Positive Psychology: Gratitude
Positive Psychology is the science of well-being. It focuses on skills that foster good feelings and resilience. One of the most powerful and impactful area of positive psychology is the practice of gratitude.
Gratitude is defined as a sense of wonder, thankfulness, and appreciation for life. It consisted of 2 related steps:
- Acknowledging the goodness that is present in our life.
- Recognize that the source of these blessings lies at least in part outside our selves.
Research shows that regular gratitude practice impacts both our psychology and bodies. First, gratitude has been shown to “ decrease rates of depression and stress, while enhancing positive mental states such as joy, optimism and tranquility”(Paquette, 2018). Second, people who regularly practice gratitude, have overall improved physical health, stronger immune systems, and reduced rates of stress-related illnesses. Third, our brains change structurally and chemically in ways that increase well-being.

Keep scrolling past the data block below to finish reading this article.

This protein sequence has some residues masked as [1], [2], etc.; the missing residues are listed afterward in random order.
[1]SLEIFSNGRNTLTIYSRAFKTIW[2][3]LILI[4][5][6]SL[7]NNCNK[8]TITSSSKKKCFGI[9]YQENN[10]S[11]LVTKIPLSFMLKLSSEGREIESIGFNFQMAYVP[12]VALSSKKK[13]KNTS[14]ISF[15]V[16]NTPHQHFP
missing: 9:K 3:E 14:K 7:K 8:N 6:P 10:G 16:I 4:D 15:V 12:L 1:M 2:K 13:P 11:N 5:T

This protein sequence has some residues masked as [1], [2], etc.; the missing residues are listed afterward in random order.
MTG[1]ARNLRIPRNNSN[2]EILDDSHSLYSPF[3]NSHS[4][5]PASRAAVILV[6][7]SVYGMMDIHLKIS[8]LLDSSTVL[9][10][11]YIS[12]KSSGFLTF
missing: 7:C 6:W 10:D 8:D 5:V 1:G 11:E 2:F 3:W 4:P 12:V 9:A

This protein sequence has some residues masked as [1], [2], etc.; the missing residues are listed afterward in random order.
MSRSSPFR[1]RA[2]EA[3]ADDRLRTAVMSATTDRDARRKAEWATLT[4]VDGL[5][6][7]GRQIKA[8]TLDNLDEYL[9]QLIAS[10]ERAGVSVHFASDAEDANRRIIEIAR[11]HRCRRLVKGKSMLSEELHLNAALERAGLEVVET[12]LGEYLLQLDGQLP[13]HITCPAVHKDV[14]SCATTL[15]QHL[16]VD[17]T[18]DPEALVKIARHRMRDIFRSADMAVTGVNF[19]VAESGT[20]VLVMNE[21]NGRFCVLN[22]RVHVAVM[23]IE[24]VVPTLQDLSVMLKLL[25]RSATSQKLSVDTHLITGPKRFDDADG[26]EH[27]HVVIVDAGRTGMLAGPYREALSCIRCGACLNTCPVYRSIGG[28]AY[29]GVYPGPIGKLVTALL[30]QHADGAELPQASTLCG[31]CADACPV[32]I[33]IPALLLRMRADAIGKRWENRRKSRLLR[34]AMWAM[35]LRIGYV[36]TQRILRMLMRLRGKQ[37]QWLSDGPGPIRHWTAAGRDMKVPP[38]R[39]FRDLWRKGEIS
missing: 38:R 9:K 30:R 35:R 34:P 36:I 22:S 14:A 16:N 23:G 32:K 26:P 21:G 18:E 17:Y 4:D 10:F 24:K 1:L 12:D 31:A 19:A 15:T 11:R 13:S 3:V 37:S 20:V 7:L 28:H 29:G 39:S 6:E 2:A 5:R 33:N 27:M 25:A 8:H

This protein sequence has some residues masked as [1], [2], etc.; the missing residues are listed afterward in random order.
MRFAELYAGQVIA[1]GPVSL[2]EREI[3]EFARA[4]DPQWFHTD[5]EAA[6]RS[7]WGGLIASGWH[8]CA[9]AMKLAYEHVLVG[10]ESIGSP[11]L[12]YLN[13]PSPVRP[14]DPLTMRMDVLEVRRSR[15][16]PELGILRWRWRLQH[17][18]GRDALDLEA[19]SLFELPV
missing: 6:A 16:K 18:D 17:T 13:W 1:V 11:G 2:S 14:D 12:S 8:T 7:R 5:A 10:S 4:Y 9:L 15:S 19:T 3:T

Jonah Paquette, Psy.D.(2018) suggests a good place to start is to start noticing positive occurrences in our daily lives. The “Three Good Things” technique is a simple way to start a gratitude practice. You will need a few sheets of paper or a notebook and a pen/pencil for this exercise.
Three Good Things
Instructions: Before bed each night for 2 weeks
1) Write down three things that went well that day. They can be little or big things, there is no right answer. Example: I had a restful day off and feel relaxed.
2) Explain why you think this happened and or your contribution to the event. Example: I had a restful day because I kept the TV turned off and did not check my work email.
Try to challenge yourself not to repeat an entry over the next 2 weeks.
Shifting to a Gratitude Mindset
Once you feel comfortable noticing good things in your life, change your journal entries to reflect what you are grateful for, and explain your reasoning. This subtle adjustment adds a deeper meaning to your practice. It widens the “goodness” in your life to include an acknowledgment of an external source of goodness and an experience of being thankful. This shift deepens the positive impact on your mood and physical health.
References and resources:
The Happiness Tool Box by Jonah Paquette, Psy.D. 2018 PESI Publishing and Media, Eau Claire, WI.
Pamela Marsh, Psy.D. is a licensed clinical psychologist at Marsh Psychology Group, in Huntington Woods, Michigan. She can be reached at firstname.lastname@example.org